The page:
Preprint Article Version 1 Preserved in Portico This version is not peer-reviewed

Developing and Validating an Algorithm to Identify Incident Chronic Dialysis Patients Using Administrative Data

Version 1 : Received: 5 May 2020 / Approved: 6 May 2020 / Online: 6 May 2020 (15:26:06 CEST)

A peer-reviewed article of this Preprint also exists.

Gibertoni, D., Voci, C., Iommi, M. et al. Developing and validating an algorithm to identify incident chronic dialysis patients using administrative data. BMC Med Inform Decis Mak 20, 185 (2020). https://doi.org/10.1186/s12911-020-01206-x Gibertoni, D., Voci, C., Iommi, M. et al. Developing and validating an algorithm to identify incident chronic dialysis patients using administrative data. BMC Med Inform Decis Mak 20, 185 (2020). https://doi.org/10.1186/s12911-020-01206-x

Journal reference: Dino Gibertoni, Kadjo Yves Cedric Adja, Davide Golinelli, Chiara Reno, Luca Regazzi, Jacopo Lenzi, Francesco Sanmarchi, Maria Pia Fantini, Patterns of COVID-19 related excess mortality in the municipalities of Northern Italy during the first wave of the p 2020, 20, 185
DOI: 10.1186/s12911-020-01206-x

Abstract

Background: Administrative healthcare databases are widespread and are often standardized with regard to their content and data coding, thus they can be used also as data sources for surveillance and epidemiological research. Chronic dialysis requires patients to frequently access hospital and clinic services, causing a heavy burden to healthcare providers. This also means that these patients are routinely tracked on administrative databases, yet very few case definitions for their identification are currently available. The aim of this study was to develop two algorithms derived from administrative data for identifying incident chronic dialysis patients and test their validity compared to the reference standard of the regional dialysis registry. Methods: The algorithms are based on data retrieved from hospital discharge records (HDR) and ambulatory specialty visits (ASV) to identify incident chronic dialysis patients in an Italian region. Subjects are included if they have at least one event in the HDR or ASV databases based on the ICD9-CM dialysis-related diagnosis or procedure codes in the study period. Exclusion criteria comprise non-residents, prevalent cases, or patients undergoing temporary dialysis, and are evaluated only on ASV data by the first algorithm, on both ASV and HDR data by the second algorithm. We validated the algorithms against the Emilia-Romagna regional dialysis registry by searching for incident patients in 2014. Results: Algorithm 1 identified 680 patients and algorithm 2 identified 676 initiating dialysis in 2014, compared to 625 patients included in the regional dialysis registry. Sensitivity for the two algorithms was respectively 90.8% and 88.4%, positive predictive value 84.0% and 82.0%, and percentage agreement was 77.4% and 74.1%. Conclusions: These results suggest that administrative data have high sensitivity and positive predictive value for the identification of incident chronic dialysis patients. Algorithm 1, which showed the higher accuracy and has a simpler case definition, can be used in place of regional dialysis registries when they are not present or sufficiently developed in a region, or to improve the accuracy and timeliness of existing registries.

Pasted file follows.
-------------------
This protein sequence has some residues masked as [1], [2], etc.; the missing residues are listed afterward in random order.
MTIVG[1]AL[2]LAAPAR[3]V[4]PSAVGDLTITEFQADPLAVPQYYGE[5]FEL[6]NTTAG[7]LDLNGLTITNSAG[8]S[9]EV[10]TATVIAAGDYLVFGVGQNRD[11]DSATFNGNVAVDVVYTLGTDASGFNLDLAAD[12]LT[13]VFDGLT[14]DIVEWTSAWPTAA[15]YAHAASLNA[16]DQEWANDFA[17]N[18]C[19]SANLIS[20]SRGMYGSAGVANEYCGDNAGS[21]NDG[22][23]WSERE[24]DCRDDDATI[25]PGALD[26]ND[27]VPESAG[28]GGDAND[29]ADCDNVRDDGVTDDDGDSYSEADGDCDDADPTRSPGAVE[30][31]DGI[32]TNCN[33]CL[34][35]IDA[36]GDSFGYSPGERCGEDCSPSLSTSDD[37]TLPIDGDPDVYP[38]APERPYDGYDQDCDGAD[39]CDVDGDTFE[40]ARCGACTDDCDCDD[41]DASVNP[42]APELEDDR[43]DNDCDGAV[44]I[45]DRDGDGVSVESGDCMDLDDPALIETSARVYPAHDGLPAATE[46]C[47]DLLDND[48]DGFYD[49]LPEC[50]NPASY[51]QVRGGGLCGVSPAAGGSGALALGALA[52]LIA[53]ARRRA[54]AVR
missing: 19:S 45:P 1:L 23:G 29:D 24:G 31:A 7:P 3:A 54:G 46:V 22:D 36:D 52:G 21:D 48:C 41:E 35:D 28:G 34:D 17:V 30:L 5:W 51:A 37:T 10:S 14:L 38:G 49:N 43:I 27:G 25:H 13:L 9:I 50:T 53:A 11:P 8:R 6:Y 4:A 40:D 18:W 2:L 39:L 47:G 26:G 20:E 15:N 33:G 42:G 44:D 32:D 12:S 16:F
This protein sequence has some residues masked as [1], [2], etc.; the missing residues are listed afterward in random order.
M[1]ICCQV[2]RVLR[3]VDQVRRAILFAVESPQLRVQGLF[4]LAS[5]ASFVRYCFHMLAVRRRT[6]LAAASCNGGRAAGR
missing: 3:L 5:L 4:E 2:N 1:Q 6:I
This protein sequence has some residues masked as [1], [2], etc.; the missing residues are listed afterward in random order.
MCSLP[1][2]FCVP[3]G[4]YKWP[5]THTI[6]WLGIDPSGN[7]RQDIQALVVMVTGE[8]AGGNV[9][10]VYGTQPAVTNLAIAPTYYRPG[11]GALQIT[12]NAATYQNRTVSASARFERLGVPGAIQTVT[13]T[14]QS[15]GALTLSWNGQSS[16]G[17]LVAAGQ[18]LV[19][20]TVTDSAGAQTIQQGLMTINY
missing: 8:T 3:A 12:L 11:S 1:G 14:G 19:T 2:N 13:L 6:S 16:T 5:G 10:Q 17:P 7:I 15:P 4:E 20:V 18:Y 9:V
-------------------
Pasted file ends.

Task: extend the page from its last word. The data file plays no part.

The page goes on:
Subject Areas

chronic dialysis; administrative data; hospital discharge records; ambulatory specialty visits; case definition; algorithm

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